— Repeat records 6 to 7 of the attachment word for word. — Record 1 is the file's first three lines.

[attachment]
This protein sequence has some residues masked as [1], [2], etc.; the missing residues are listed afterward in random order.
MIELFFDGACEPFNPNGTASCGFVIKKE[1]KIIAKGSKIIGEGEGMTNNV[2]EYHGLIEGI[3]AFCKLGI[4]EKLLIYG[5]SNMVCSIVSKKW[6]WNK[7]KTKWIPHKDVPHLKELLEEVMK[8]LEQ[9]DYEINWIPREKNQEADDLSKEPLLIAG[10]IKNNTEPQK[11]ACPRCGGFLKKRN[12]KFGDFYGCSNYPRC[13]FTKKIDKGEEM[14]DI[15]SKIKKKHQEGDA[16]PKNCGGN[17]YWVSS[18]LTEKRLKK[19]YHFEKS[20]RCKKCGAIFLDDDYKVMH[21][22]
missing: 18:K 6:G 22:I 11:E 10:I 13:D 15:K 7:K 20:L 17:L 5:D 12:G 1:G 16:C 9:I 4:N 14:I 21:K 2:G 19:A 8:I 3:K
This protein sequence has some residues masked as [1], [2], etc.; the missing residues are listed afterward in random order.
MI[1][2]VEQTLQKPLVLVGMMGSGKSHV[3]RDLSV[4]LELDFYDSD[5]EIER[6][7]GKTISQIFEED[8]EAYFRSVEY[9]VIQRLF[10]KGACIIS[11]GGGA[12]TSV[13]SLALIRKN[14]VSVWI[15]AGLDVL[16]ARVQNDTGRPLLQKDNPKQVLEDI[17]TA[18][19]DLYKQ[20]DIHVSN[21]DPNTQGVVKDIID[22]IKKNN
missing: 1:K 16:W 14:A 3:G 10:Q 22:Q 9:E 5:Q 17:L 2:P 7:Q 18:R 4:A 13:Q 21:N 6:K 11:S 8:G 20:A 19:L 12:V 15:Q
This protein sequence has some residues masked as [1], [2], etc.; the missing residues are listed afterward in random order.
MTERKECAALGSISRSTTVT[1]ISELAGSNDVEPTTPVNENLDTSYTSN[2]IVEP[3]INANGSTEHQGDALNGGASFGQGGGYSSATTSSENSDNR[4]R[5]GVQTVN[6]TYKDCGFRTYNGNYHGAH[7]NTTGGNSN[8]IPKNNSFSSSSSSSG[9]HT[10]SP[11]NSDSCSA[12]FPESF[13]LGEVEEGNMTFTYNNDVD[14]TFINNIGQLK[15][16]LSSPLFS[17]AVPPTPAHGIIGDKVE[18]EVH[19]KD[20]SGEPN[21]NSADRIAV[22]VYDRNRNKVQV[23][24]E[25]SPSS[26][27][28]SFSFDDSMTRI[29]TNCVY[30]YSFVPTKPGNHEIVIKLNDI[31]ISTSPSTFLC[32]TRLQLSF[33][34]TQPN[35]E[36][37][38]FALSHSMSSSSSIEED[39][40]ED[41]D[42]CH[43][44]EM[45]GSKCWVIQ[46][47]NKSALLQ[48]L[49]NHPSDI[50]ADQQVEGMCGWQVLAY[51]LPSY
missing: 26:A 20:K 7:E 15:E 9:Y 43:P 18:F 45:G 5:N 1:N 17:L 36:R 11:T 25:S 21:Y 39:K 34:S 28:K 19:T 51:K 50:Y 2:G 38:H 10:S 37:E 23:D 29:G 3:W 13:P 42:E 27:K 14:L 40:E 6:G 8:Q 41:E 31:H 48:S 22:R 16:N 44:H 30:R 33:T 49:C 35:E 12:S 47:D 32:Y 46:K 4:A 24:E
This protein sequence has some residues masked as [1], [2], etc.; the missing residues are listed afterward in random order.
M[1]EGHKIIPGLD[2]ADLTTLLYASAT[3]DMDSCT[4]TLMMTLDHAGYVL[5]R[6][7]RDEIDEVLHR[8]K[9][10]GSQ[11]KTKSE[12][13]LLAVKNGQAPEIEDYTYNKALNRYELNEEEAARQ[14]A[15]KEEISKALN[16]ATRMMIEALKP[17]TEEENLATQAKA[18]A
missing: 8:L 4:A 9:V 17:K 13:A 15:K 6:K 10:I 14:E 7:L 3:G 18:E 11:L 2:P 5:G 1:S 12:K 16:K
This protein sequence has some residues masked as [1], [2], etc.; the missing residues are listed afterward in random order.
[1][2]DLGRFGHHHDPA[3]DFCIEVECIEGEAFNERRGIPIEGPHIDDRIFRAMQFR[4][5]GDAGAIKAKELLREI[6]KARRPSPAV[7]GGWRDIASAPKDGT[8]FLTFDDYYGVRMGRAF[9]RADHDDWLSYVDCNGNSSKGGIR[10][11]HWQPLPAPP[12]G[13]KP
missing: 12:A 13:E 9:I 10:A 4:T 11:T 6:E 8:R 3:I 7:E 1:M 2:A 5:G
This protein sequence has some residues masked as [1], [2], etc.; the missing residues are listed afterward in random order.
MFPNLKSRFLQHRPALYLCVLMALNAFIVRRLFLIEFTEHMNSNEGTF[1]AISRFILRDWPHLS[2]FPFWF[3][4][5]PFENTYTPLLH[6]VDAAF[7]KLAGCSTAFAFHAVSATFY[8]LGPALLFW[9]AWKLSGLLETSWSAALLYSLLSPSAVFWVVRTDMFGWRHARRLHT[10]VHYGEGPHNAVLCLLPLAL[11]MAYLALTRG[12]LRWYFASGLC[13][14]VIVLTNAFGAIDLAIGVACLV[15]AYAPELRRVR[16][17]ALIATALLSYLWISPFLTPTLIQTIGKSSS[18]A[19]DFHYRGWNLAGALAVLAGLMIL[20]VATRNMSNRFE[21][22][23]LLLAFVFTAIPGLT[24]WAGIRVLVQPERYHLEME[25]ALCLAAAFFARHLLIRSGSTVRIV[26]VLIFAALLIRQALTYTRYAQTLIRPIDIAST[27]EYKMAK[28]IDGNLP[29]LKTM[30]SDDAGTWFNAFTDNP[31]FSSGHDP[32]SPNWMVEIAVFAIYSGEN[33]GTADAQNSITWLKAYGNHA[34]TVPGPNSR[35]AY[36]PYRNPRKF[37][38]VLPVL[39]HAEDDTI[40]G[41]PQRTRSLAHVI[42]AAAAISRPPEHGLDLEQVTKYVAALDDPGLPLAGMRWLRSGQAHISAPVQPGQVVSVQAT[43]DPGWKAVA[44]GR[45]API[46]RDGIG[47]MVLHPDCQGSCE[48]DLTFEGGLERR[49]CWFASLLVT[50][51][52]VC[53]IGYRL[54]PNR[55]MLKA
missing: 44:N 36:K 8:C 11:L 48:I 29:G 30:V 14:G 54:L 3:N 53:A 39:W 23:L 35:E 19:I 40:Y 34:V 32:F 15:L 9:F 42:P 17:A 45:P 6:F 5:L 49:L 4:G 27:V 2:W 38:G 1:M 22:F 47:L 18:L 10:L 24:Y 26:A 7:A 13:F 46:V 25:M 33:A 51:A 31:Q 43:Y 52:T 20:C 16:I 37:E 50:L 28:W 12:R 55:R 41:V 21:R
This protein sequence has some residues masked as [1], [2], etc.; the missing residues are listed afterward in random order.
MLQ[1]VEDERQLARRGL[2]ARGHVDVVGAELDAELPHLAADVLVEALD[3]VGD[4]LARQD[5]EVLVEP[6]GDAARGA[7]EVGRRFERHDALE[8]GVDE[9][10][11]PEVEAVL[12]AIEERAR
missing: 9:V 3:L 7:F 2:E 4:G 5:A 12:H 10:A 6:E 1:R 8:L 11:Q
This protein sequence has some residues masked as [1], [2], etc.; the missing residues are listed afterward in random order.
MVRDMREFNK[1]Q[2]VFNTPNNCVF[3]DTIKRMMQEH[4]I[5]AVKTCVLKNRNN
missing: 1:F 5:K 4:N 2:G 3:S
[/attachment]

This protein sequence has some residues masked as [1], [2], etc.; the missing residues are listed afterward in random order.
MFPNLKSRFLQHRPALYLCVLMALNAFIVRRLFLIEFTEHMNSNEGTF[1]AISRFILRDWPHLS[2]FPFWF[3][4][5]PFENTYTPLLH[6]VDAAF[7]KLAGCSTAFAFHAVSATFY[8]LGPALLFW[9]AWKLSGLLETSWSAALLYSLLSPSAVFWVVRTDMFGWRHARRLHT[10]VHYGEGPHNAVLCLLPLAL[11]MAYLALTRG[12]LRWYFASGLC[13][14]VIVLTNAFGAIDLAIGVACLV[15]AYAPELRRVR[16][17]ALIATALLSYLWISPFLTPTLIQTIGKSSS[18]A[19]DFHYRGWNLAGALAVLAGLMIL[20]VATRNMSNRFE[21][22][23]LLLAFVFTAIPGLT[24]WAGIRVLVQPERYHLEME[25]ALCLAAAFFARHLLIRSGSTVRIV[26]VLIFAALLIRQALTYTRYAQTLIRPIDIAST[27]EYKMAK[28]IDGNLP[29]LKTM[30]SDDAGTWFNAFTDNP[31]FSSGHDP[32]SPNWMVEIAVFAIYSGEN[33]GTADAQNSITWLKAYGNHA[34]TVPGPNSR[35]AY[36]PYRNPRKF[37][38]VLPVL[39]HAEDDTI[40]G[41]PQRTRSLAHVI[42]AAAAISRPPEHGLDLEQVTKYVAALDDPGLPLAGMRWLRSGQAHISAPVQPGQVVSVQAT[43]DPGWKAVA[44]GR[45]API[46]RDGIG[47]MVLHPDCQGSCE[48]DLTFEGGLERR[49]CWFASLLVT[50][51][52]VC[53]IGYRL[54]PNR[55]MLKA
missing: 44:N 36:K 8:C 11:L 48:I 29:G 30:V 14:G 54:L 3:N 53:A 39:W 23:L 35:E 19:I 40:Y 34:V 32:F 15:L 9:F 42:P 17:A 45:P 6:F 5:L 49:L 4:G 27:V 2:W 38:G 1:M 22:F 47:L 18:L 10:L 24:Y 26:A 7:A 13:F 46:V 25:M 33:A 51:A 31:Q 43:Y 52:T 20:C 16:I 37:E 50:L 28:W 12:R 55:R 41:V 21:R
This protein sequence has some residues masked as [1], [2], etc.; the missing residues are listed afterward in random order.
MLQ[1]VEDERQLARRGL[2]ARGHVDVVGAELDAELPHLAADVLVEALD[3]VGD[4]LARQD[5]EVLVEP[6]GDAARGA[7]EVGRRFERHDALE[8]GVDE[9][10][11]PEVEAVL[12]AIEERAR
missing: 9:V 3:L 7:F 2:E 4:G 5:A 12:H 10:A 6:E 1:R 8:L 11:Q